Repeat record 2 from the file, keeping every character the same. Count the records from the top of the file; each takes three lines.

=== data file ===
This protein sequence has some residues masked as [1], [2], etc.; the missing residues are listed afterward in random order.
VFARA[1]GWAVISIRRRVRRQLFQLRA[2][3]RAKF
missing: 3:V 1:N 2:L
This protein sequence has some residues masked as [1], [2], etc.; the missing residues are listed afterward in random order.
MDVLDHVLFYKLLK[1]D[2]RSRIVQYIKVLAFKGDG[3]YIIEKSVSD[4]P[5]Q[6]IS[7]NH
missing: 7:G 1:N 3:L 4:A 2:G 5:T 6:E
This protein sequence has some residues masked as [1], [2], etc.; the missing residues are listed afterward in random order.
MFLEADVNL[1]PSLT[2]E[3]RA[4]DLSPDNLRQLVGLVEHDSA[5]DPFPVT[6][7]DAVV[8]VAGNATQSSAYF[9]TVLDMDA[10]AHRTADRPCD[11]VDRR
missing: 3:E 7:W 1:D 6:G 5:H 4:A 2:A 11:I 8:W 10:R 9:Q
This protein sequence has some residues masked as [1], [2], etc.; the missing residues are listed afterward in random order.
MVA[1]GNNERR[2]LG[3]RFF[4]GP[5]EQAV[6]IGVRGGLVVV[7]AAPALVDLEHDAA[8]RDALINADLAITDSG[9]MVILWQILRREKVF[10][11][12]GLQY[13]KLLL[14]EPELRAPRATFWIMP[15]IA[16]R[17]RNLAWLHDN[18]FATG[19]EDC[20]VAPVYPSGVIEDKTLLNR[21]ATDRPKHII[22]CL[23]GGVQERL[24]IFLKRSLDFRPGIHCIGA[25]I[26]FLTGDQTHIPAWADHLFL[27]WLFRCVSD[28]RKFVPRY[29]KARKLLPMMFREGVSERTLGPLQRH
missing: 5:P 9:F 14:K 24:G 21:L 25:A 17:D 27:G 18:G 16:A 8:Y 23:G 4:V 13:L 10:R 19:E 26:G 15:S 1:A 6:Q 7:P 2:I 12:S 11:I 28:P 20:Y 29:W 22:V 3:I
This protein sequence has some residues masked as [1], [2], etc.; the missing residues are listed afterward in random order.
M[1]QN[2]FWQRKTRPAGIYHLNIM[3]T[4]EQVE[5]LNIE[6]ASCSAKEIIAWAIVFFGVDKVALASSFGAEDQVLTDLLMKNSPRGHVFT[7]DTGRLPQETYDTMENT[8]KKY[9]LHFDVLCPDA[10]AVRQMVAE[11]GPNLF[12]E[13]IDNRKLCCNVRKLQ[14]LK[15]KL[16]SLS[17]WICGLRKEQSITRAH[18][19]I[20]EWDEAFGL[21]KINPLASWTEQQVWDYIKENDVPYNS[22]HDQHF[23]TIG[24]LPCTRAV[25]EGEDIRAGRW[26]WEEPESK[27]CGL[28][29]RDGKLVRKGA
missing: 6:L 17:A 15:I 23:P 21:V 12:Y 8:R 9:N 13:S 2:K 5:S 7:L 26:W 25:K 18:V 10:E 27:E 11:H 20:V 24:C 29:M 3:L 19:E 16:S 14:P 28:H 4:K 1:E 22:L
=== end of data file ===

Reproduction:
This protein sequence has some residues masked as [1], [2], etc.; the missing residues are listed afterward in random order.
MDVLDHVLFYKLLK[1]D[2]RSRIVQYIKVLAFKGDG[3]YIIEKSVSD[4]P[5]Q[6]IS[7]NH
missing: 7:G 1:N 3:L 4:A 2:G 5:T 6:E